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Scholarly Communication 101

Motivation: Considering the (current!) focus of this blog on scholarly communication, I wish to give my own take on what it is. This post will probably be expanded over time, to make sure the information is sufficiently comprehensive (not to mention topical and accurate).
Problem statement: No clear overview of a key concept of this blog’s main focus just yet.

I wish to give a little bit of information on the concept of scholarly communication in general. Particularly focused on the scientific paper and the journal publisher as they are the primary container and distribution channel for scientific knowledge respectively .

See, in a nutshell, this is how it works:

  • Scientists do research;
  • Scientists record their activities and their findings in a document/ manuscript;
  • Scientists submit document/ manuscript to an objective (third party) institution (e.g. a journal publisher);
  • The journal publisher fulfills the 4 fundamental functions of scholarly communication: registration, awareness, certification and archive [Roosendaal and Geurts, 1997];
  • If it passes the certification requirement, which is standardly a process called “peer review”, the knowledge will be published in its journal;
  • From this point on the information is further communicated in various forms, television, websites, blogs, radio, forums and so forth;
  • Also reaching perhaps the most important receiver of that communication, their fellow peers, to be utilized for research purposes;
  • Rinse and repeat, arriving at a full circle.

The Scholarly Communication Model
The functions of scholarly communication, which essentially define the purpose and requirements of a scholarly communication model, are so important that I will point to a summary to them (I’m not entirely sure why [Van de Sompel, 2006] is speaking of 5 functions while the original authors mentioned 4 but its addition seems pretty valid to me):

  • Registration, which allows claims of precedence for a scholarly finding.
  • Certification, which establishes the validity of a registered scholarly claim.
  • Awareness, which allows participants in the scholarly system to remain aware of new claims and findings.
  • Archiving, which preserves the scholarly record over time.
  • Rewarding, which rewards participants for their performance in the communication system based on metrics derived from that system.

As the journal publisher is the first (and the most established) to fulfill all of these functions, everything else serves as a reinforcement of this model and these functions. Most of them are reinforcing the awareness and the rewarding functions. Of course they archive them, too, in their own way, but archiving something that has already been “formally” archived is not very significant from the perspective of preservation. The same logic applies to how they do not generally carry out the registration function.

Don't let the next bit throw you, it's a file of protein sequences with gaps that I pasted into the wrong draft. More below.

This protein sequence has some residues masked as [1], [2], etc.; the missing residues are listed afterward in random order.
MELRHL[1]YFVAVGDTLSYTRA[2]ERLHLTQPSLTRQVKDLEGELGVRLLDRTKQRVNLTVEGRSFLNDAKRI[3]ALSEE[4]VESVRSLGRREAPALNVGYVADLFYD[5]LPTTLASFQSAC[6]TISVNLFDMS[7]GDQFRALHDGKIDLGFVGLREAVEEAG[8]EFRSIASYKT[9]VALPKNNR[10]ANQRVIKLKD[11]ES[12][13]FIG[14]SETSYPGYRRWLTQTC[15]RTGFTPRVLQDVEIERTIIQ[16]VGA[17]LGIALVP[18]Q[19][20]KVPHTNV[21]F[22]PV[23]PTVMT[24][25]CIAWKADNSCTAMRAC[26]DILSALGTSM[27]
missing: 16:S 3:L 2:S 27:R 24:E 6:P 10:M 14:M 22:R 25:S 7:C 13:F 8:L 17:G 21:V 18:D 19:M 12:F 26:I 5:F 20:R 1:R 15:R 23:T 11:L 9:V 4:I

Their role in supporting the certification function is a different matter, though. The full circle concept shows why science is a “self-corrective” process: the knowledge is used, and whoever uses it will confirm its accuracy by having results that conform with what is described in the paper. Thus, while the certification function of the journal model is very significant, the real test of validity comes in applying that knowledge by peers and confirming the expected/described results. In terms of the speed to find and correct errors: the more significant/sensational the science, the quicker and better it is verified by other qualified scholars. Likewise the less significant/sensational the scientific knowledge, the lower the odds of it being put to practice and the longer it takes to have it verified. However, as its utility rate is low, it largely does not matter in the odd chance that the information is wrong: as it is not being used anyhow.

Therefore, even if the certification function of journal publishers fails, which is sadly not a rare occurrence, science has a way to check and correct itself for accuracy eventually. A beautiful system indeed, as long as people are open to modifications (and expectations that it might not be correct). On a somewhat related note, this is how Paul Ginsparg, the founder of the world’s largest Open Access e-print archive, words it on the subject of fraudulent work, in Ars Technica’s “Plagiarism and falsified data slip into the scientific literature: a report” by John Timmer: